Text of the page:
Russian historian of Soviet terror arrested on chillingly cynical charges
Yury Dmitriev is a Karelia historian who has devoted the last 30 years to ensuring that the history of the Soviet Terror is known, and that the unmarked graves of countless victims honoured. Judging by the harassment he had faced in the weeks leading up to his arrest on Dec 13, 2016, this has made him enemies, and there are strong grounds for concern over the criminal proceedings initiated against him.
Dmitriev has been charged with ‘preparing and circulating child pornography’ over photos of his own adopted daughter, Natasha, who is now 11, together, in at least one case, with his granddaughter. He has been remanded in custody for two months, and could, if convicted, face an 8-15-year sentence.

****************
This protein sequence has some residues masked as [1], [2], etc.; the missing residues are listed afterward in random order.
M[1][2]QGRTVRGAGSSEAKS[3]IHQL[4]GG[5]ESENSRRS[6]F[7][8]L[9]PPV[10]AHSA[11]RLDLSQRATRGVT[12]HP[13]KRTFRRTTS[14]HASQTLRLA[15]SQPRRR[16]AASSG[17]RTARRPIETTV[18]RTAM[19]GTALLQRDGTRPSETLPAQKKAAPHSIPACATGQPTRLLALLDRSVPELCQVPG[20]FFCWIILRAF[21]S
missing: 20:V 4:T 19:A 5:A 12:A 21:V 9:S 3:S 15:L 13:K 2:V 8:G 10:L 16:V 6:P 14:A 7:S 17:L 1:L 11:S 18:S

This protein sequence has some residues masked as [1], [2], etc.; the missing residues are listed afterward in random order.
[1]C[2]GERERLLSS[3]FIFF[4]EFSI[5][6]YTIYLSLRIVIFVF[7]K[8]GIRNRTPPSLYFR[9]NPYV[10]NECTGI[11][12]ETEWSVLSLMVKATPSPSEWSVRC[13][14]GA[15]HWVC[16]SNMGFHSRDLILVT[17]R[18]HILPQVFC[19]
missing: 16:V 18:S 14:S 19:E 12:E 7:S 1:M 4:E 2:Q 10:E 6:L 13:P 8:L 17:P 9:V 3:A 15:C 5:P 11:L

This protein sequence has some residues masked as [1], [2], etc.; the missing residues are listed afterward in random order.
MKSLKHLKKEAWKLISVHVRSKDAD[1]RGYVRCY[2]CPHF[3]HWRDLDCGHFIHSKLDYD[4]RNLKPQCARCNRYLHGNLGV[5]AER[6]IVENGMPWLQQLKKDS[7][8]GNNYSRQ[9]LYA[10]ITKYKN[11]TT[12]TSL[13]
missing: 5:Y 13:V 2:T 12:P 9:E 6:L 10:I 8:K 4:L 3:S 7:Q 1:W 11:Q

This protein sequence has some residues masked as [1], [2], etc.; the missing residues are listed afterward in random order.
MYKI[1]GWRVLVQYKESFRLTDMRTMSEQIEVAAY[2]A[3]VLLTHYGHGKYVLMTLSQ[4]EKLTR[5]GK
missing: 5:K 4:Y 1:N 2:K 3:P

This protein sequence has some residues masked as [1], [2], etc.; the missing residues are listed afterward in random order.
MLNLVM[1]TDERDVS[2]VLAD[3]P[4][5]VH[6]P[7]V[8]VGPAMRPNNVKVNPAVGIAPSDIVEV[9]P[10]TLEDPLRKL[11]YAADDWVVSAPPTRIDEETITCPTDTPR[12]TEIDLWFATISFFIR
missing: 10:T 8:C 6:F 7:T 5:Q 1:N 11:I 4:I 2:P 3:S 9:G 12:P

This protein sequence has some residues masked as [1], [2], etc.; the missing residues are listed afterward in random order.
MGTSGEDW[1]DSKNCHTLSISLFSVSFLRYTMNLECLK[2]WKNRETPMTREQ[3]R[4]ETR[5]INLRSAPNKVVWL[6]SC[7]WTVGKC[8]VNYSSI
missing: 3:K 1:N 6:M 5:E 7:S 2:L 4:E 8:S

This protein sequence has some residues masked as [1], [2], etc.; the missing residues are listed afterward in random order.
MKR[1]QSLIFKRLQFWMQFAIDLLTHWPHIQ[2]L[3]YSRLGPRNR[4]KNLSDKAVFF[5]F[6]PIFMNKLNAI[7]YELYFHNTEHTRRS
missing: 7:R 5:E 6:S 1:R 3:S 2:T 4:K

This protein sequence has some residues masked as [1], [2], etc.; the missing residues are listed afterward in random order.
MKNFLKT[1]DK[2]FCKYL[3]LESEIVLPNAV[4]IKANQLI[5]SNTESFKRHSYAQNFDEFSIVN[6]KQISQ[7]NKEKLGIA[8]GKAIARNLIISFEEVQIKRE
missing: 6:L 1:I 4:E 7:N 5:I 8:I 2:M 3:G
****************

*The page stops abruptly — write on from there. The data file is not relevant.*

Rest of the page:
Prominent human rights activist Sergei Krivenko told the Karelian 7x7 journal that Dmitriev’s lawyer Viktor Anufriev has finally been able to see the photos (49 in a folder) and says that these were in fact like a medical journal kept over 3 years, until 2015. Dmitriev and his former wife had adopted Natasha from a children’s home when she was 3, extremely thin and in poor health. It was in fact the authorities who had asked them to monitor her development. Krivenko says that Dmitriev took the task seriously and photographed her, each time recording her height, weight, and whether her ribs were still protruding. The photographs were sometimes taken before the social services were supposed to turn up to demonstrate also that the little girl was not being beaten, etc. The social services had never found anything untoward, and Dmitriev had long stopped taking the photos. For the above reasons, Krivenko is convinced that the Investigative Committee’s assertion that Dmitriev had from 2012 to September 2015 been ‘preparing child pornography’ is provocation against the historian.